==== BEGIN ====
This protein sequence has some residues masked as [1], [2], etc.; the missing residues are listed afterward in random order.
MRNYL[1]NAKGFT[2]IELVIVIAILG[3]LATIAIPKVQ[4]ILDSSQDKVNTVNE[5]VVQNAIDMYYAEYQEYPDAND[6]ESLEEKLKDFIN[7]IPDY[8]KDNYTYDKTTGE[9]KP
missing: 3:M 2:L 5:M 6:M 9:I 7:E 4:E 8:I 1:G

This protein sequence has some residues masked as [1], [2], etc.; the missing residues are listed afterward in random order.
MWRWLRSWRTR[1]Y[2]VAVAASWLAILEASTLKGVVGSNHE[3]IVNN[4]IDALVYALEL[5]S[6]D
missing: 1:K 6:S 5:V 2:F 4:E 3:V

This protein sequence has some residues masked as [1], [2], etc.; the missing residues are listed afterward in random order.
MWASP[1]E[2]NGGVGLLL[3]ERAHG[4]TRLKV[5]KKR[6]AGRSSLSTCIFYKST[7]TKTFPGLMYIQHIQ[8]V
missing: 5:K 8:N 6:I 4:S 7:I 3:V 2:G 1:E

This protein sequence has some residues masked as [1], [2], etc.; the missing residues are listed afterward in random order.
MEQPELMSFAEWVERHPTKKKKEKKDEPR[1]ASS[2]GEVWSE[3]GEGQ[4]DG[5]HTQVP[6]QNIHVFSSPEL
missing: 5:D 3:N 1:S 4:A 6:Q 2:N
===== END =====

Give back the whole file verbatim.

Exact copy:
This protein sequence has some residues masked as [1], [2], etc.; the missing residues are listed afterward in random order.
MRNYL[1]NAKGFT[2]IELVIVIAILG[3]LATIAIPKVQ[4]ILDSSQDKVNTVNE[5]VVQNAIDMYYAEYQEYPDAND[6]ESLEEKLKDFIN[7]IPDY[8]KDNYTYDKTTGE[9]KP
missing: 3:M 2:L 5:M 6:M 9:I 7:E 4:E 8:I 1:G

This protein sequence has some residues masked as [1], [2], etc.; the missing residues are listed afterward in random order.
MWRWLRSWRTR[1]Y[2]VAVAASWLAILEASTLKGVVGSNHE[3]IVNN[4]IDALVYALEL[5]S[6]D
missing: 1:K 6:S 5:V 2:F 4:E 3:V

This protein sequence has some residues masked as [1], [2], etc.; the missing residues are listed afterward in random order.
MWASP[1]E[2]NGGVGLLL[3]ERAHG[4]TRLKV[5]KKR[6]AGRSSLSTCIFYKST[7]TKTFPGLMYIQHIQ[8]V
missing: 5:K 8:N 6:I 4:S 7:I 3:V 2:G 1:E

This protein sequence has some residues masked as [1], [2], etc.; the missing residues are listed afterward in random order.
MEQPELMSFAEWVERHPTKKKKEKKDEPR[1]ASS[2]GEVWSE[3]GEGQ[4]DG[5]HTQVP[6]QNIHVFSSPEL
missing: 5:D 3:N 1:S 4:A 6:Q 2:N